So here’s to a great school year SLP’s. I wish you great success; may your students flourish, and may your IEP’s be detailed, and may your classroom be organized!

Written by Stephanie Small and edited by Laura Morrison, the Content Manager of For tips and information on continuing education in Speech Language Pathology, please visit

Popular posts from this blog

Winter Adapted Book FREEBIE!

With the crazy weather here in NY (see house pic nightmare of snow!) I wanted to share my adapted free book for winter clothing! This will be one of those short, late-night posts, so I apologize! I wanted to make sure this one got out to you guys!

I created this for use with an AAC device, but it really can be utilized for so much more! I've also used this activity to target vocabulary with an ESL student, following directions with a student targeting auditory comprehension, and as an introduction to the topic of winter!

The options are endless! Plus, I wanted to make this a freebie since I know I have been using tons of awesome freebies on TpT from fellow bloggers - gotta give back!

Click HERE to download this freebie adapted book on TpT!

Halloween Following Directions Print-N-Go Packet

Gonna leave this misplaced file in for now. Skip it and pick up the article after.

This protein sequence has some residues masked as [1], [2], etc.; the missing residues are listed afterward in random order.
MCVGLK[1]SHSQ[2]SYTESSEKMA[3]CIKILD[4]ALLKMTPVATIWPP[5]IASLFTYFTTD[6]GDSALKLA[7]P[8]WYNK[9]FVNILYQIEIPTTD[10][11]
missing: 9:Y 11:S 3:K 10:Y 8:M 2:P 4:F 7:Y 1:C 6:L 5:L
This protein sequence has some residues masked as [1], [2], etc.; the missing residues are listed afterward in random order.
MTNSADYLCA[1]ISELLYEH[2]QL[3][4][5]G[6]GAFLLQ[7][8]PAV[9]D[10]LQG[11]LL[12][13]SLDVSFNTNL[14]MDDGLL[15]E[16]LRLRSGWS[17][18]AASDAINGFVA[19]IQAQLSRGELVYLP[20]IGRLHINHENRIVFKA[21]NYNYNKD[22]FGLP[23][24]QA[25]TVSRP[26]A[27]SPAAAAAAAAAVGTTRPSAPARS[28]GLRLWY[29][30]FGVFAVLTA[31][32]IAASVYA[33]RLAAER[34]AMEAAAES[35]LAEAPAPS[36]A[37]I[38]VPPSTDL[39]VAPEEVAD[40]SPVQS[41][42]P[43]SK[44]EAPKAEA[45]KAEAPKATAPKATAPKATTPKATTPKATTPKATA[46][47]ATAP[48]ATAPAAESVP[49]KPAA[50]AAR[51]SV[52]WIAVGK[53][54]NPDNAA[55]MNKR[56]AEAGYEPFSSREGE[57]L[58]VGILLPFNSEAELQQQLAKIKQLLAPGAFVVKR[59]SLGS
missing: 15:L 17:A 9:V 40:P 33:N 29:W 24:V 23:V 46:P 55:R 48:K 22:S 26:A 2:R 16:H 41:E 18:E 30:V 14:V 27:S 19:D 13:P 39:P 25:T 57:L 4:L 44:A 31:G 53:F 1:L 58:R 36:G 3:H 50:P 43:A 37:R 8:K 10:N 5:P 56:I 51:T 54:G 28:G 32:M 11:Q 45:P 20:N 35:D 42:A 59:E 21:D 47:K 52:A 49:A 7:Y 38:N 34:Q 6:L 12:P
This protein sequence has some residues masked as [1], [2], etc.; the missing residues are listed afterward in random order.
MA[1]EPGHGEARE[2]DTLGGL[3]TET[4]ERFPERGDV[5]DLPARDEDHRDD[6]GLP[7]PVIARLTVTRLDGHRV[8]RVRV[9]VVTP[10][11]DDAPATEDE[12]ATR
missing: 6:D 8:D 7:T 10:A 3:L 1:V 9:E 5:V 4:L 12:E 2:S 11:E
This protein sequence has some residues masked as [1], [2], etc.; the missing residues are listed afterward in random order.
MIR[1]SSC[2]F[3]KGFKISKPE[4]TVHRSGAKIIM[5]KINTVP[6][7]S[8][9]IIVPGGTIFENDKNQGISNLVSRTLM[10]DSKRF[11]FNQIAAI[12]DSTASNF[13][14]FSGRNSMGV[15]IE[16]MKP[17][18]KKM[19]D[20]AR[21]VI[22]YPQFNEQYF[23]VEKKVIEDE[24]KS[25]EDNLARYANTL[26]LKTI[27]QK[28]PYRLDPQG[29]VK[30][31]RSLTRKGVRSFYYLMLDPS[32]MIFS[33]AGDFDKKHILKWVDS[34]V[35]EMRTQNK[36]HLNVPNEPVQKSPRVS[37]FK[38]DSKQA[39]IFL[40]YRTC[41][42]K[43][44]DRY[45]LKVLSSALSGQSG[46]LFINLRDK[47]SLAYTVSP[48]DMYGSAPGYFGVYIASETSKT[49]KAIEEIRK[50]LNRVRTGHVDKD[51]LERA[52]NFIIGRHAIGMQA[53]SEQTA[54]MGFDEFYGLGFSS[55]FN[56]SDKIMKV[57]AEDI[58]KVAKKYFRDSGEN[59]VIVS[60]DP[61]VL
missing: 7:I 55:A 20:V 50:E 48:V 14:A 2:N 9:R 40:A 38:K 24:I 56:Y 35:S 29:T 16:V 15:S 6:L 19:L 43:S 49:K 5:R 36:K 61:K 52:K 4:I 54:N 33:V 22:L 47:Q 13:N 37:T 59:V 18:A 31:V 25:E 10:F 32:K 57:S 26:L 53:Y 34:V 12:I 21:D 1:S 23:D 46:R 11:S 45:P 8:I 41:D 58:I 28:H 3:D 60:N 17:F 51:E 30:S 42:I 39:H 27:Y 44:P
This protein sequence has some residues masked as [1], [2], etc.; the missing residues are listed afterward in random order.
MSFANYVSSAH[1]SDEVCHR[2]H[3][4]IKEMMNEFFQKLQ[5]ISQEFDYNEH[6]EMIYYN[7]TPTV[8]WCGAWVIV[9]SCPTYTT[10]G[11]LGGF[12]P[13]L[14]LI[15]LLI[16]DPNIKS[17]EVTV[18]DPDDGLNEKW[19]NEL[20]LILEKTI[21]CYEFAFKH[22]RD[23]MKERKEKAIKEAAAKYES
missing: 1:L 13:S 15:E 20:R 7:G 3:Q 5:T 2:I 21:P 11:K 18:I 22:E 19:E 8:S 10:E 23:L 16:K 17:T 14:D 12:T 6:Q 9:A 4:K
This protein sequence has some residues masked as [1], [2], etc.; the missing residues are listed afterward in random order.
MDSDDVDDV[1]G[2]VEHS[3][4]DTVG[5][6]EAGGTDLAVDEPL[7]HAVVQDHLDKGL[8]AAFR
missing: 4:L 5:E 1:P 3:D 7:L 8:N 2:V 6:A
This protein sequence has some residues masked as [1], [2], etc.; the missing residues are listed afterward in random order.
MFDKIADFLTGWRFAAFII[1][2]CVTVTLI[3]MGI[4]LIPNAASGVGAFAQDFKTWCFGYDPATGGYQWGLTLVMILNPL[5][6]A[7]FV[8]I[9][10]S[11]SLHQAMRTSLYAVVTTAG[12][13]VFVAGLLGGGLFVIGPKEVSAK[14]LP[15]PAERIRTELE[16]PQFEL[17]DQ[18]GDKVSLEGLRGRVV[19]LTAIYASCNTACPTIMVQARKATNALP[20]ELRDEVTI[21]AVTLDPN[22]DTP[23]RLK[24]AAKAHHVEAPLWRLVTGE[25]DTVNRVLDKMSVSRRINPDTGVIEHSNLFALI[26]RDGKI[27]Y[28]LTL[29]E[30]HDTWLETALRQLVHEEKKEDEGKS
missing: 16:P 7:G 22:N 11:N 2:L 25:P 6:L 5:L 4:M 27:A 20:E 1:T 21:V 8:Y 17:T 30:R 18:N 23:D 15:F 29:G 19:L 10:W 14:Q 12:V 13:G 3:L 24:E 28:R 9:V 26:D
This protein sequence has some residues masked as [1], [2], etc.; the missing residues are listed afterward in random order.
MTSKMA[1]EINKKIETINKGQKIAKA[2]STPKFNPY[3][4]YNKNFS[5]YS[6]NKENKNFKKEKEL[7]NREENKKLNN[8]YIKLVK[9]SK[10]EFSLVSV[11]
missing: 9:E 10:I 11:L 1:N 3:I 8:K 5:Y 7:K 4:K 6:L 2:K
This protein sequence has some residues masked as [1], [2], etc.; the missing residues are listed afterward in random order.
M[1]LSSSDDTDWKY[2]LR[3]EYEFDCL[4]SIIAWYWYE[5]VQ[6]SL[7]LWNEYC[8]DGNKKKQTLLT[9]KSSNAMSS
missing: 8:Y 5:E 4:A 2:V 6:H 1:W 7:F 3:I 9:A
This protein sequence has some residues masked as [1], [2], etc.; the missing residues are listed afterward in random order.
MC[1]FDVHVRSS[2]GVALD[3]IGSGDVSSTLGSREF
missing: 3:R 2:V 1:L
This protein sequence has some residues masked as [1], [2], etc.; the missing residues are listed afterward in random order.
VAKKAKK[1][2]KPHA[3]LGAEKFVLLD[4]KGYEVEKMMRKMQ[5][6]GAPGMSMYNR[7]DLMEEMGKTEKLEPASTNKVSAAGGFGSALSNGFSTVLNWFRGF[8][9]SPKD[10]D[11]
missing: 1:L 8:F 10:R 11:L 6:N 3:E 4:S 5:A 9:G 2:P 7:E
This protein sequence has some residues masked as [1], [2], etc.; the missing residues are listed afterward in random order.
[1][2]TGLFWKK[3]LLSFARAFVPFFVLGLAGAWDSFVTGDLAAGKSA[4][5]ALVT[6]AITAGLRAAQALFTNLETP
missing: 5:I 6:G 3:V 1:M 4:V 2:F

Just a quick check-in before I wander off into Sunday chili and sweatpants! I wanted to share this following directions packet I've been using for the month of October. I have a lot of kinders this year who came in with following directions goals. I've been trying to target them each session with fun, coloring crafts each time so they can see their work.
This packet is four pages, black and white, and FREE! It includes following 1 and 2 step directions, following varied directions, and following conditional directions. All the sheets are halloween themed and of course black and white for low-ink usage! Check out this scarily fun packet HERE on TpT! 

FREE Parent Handout for "Self-Talk" and "Parallel Talk"!

This summer I pledged that I would work with more of the little little guys in my private practice - early intervention and preschool age. I love this age group and really missed working with them (currently I see preK through second grade in a school setting). Working in a home-based environment is incredible because of all of the great parent-training we get to do. I love being able to explain and show exactly what I'm doing and the strategies I'm using.

As all SLPs know, with this age group we are doing a lot of self and parallel talk. Sometimes I leave my half-hour sessions out of breath! Of course, talking is never an issue for an SLP!! I find that my parents are talking to their child, however their language needs to be modified, or they need to present things differently (i.e., giving options to elicit more language vs. yes/no questions).

I created this parent handout to familiarize my parents with what I'm doing and to emphasize effective carryover. I like to say …